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Birman

 

Introduction

The Birman’s personality is gentle, active and playful but quite unobtrusive if you are busy with other things. They are large cats with medium to long silky hair with a heavy ruff around their necks. The cat is considered to be “pointed”, has deep blue eyes and white feet which are its main characteristic.

 

Appearance

Birmans have a medium sized, rectangular body with a broad face and distinct Roman nose. Their ears are ideally as wide on the base as they are tall and should be set as much on top of the head as on the side. The eyes are rounded and should be a deep sapphire blue.

The Birman's fur is medium-long and should have a silky texture. Unlike a Persian or Himalayan, they have no undercoat, and are thus much less prone to matting. Coat color is always pointed, save for the contrasting pure white, symmetrical "gloves" on each paw that are the trademark of the breed. The white must involve all toes and in front must stop at the articulation or at the transition of toes to metacarpals. These gloves should extend noticeably further up the back of the leg (referred to as the "laces"), finishing with an inverted V extended 1/2 to 3/4 up the hock. Any other spot of white on the points is considered a serious fault. The base body color is white to cream, with a wash of color that corresponds to the points but is much paler.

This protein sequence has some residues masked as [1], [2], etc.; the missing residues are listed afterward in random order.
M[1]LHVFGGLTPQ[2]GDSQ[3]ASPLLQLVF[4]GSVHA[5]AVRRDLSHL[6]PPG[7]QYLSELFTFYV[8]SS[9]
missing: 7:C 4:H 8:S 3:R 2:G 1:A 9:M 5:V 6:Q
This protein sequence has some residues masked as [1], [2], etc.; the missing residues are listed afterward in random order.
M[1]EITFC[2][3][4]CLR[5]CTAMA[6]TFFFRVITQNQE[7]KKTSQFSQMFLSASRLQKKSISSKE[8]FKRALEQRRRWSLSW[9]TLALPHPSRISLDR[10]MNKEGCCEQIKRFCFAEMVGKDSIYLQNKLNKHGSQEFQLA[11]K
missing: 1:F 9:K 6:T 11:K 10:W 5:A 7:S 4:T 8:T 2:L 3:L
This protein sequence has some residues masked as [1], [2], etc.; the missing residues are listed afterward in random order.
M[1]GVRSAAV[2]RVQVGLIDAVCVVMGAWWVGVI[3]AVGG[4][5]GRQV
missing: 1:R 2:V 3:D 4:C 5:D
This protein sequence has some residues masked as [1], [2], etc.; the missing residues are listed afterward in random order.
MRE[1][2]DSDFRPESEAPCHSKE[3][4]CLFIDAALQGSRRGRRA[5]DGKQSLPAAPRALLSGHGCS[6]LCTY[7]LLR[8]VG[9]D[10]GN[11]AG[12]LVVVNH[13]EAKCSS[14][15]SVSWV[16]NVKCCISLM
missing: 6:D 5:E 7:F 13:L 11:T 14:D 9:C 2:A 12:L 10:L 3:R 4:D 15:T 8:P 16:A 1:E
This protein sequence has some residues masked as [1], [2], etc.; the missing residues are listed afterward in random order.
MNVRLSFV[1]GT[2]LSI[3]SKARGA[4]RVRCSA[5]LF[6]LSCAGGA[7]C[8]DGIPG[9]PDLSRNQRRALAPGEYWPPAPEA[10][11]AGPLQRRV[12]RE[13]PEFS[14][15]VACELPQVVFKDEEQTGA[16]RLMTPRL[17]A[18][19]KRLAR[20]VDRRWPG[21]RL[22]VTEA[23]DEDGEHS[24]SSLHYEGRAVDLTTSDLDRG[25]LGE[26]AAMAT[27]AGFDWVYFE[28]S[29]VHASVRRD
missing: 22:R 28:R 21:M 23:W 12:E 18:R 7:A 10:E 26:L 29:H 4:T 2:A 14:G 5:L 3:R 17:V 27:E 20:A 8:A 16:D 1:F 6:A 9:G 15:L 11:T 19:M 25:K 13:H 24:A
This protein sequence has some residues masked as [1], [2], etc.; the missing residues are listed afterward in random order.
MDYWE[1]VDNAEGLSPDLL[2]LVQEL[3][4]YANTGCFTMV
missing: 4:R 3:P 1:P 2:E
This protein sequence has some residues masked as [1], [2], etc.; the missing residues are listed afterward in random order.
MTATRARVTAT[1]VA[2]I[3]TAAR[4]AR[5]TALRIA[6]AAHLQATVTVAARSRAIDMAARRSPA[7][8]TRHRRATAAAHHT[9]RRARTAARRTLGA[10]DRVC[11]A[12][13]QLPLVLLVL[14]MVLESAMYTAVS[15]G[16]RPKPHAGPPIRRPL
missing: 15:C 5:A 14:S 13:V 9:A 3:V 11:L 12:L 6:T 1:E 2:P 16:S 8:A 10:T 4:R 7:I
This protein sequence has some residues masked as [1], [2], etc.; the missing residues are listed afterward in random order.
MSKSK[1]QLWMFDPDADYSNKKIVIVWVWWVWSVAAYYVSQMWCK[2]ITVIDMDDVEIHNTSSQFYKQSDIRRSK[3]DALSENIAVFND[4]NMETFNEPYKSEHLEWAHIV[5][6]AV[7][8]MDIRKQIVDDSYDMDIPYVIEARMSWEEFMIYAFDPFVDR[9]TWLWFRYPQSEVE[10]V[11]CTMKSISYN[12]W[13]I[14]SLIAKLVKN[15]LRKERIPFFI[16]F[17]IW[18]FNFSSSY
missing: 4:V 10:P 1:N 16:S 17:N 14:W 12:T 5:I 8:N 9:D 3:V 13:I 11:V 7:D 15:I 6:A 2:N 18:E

Recognized point colors are seal, chocolate, blue, lilac (a softer silver-grey), red or cream. Tabby and tortie variations in seal, chocolate, blue or lilac are also allowed; other colors are in development.

 

History

There is no clear record of the breed's origin. They are most often claimed to have originated as the companions of temple priests in Northern Burma in the Mount of Lugh. There are many stories extant of how the cats first came to France, including pairs of cats being given as a reward for helping defend a temple, or being smuggled out of Burma by a Vanderbilt. Another pair of Birmans (or a pregnant female called Poupée de Maldapour) were said to have been stolen and later imported to France by Thadde Haddisch. The first traces of historical Birmans go back to a Mme Leotardi in the city of Nice in France.

Birmans were almost wiped out as a breed during World War II. Only two cats were alive in Europe at the end of the war, a pair named Orloff and Xenia de Kaabaa, both belonging to Baudoin-Crevoisier. The foundation of the breed in postwar France were offspring of this pair. They had to be heavily outcrossed with long-hair breeds such as Persian and Siamese to rebuild the Birman breed. By the early 1950s, pure Birman litters were once again being produced. The restored breed was recognized in Britain in 1965 and by the CFA in 1966.

The first Birman cats were seal point. The blue point color was introduced in 1959 using blue Persian lines. New colors were later added by English breeders including chocolate, red, and lynx (tabby) points. Birmans have also been used in the development of new breeds, notably including the Ragdoll

 

Health

The most severe threat is feline hypertrophic cardiomyopathy (HCM), the most common heart disease seen in cats. In Birman cats, it is thought to be inherited as an autosomal dominant trait. HCM is a progressive disease and can result in heart failure, paralysis of the hind legs due to clot embolization originating in the heart, and sudden death.